Mostly good tech
Sending a newly completed translation by email from an X2000 fast train was a moment of technological zen for me.
After taking my daughter to daycare by bike through the snow this morning, I returned to my desk and did my e-mail. Then I worked for a while, translating into English a great magazine article I received via e-mail from Jenny, lady of many talents. I think she got the idea to ask me after reading my blog.
Went to town on the commute train reading a library book I ordered on the net, collected the train tickets I ordered on the net, had noodles, rode the fast train Stockholm – Linköping while finishing the translation on my laptop. Then I put it on my PDA and sent it to Jenny as the snow-covered countryside zoomed past outside. Sheer techie bliss.
In Linköping I got out my GPS navigator and nabbed the first of the day's geocaches on my way to the county museum. It was a film canister fastened with a magnet behind a sheet metal connection box on a street corner.
Tea with colleagues at the museum, meeting scheduled by e-mail with the county archaeologist about permits for this year's fieldwork, good people. I'm one of a very few archaeologists doing fieldwork unconnected to land development in Östergötland right now, and I'm also in the unusual situation of having a bit of research funding but no employer. Excavation permits are given only to organisations, not to individuals. This means that my activities don't fit the system, and that I can get things done at all only because everyone down here is so supportive and constructive about it.
After the meeting, a brief visit to the candle-scented interior of the Gothic cathedral, spire half lost in the icy haze of winter twilight. Shot the structure with the PDA's camera. Then two more caches, one of them another film canister, the other a tupperware box under a little bridge in a snow-covered park. Dinner at an empty cowboy-themed restaurant in the town square, checked my e-mail on the PDA, then back to the museum to give a talk.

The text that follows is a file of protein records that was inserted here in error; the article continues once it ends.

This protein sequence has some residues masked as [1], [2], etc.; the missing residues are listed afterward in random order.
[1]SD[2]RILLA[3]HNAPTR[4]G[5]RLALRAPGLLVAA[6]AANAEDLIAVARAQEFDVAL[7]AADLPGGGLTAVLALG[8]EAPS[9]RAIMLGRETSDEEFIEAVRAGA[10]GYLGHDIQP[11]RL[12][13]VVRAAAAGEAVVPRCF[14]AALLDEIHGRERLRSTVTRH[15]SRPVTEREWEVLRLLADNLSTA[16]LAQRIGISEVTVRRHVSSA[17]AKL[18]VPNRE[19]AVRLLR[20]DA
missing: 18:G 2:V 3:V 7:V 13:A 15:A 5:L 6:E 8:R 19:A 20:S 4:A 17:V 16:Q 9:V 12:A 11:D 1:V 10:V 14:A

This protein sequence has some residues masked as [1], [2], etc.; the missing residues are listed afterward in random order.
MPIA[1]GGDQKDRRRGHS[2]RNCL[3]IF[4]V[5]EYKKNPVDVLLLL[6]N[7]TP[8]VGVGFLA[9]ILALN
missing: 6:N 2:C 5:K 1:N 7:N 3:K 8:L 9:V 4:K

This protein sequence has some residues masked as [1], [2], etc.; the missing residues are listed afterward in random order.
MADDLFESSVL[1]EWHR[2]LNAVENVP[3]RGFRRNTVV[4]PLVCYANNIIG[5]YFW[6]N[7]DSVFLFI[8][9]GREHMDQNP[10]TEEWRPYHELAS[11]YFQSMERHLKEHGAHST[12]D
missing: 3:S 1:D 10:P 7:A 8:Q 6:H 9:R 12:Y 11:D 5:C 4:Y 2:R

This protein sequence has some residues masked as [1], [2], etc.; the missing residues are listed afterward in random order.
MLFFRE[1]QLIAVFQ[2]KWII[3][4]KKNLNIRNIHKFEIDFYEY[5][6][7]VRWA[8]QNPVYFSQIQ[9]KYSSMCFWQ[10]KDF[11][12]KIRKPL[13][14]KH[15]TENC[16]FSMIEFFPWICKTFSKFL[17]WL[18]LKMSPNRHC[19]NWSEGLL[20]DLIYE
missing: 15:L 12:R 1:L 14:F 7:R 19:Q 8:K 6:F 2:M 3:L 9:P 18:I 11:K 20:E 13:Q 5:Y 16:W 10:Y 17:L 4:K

The A/V technician was a mild-mannered Iranian named Mehdi. The audience was interested and active but tiny. Apparently, some old guy had upstaged me by exhausting the town's intellectually inclined retirees with a good talk yesterday evening.
I talked over a presentation beamed from the laptop, did Q&A, it all took an hour and a half, received a coffee table photography book by the excellent Göran Billeson, went out into the dark again. Logged a fourth cache, film canister with magnet under a staircase, went to the railway station, and here I am pecking away at the laptop. There's wifi here, but 70 SEK an hour is a joke and a bad one. And it's too cold to war walk the town's park benches in search of an open access point.
Dear Reader, I sign off at 21:33 GMT+1, and will now shoot this blog post onto Salto sobrius. Oh connectivity!
Update on pasting problem: Vitnir helpfully suggested that I try CTRL-V. Good idea if the Qtek had only had a CTRL key. And it turns out it sort of has! But only on the virtual on-screen keyboard.
So there is actually a way to paste text into e-mail on the Qtek 9100. I tried it and it works. But you have to use the virtual-keyboard shortcut CTL-V. The paste option steadfastly remains greyed-out on the menu that appears when you click-and-hold in the e-mail editing window.
[More blog entries about pda, Qtek, mobile, connectivity, internet, Sweden; handdator, Qtek, mobil, internet, Linköping.]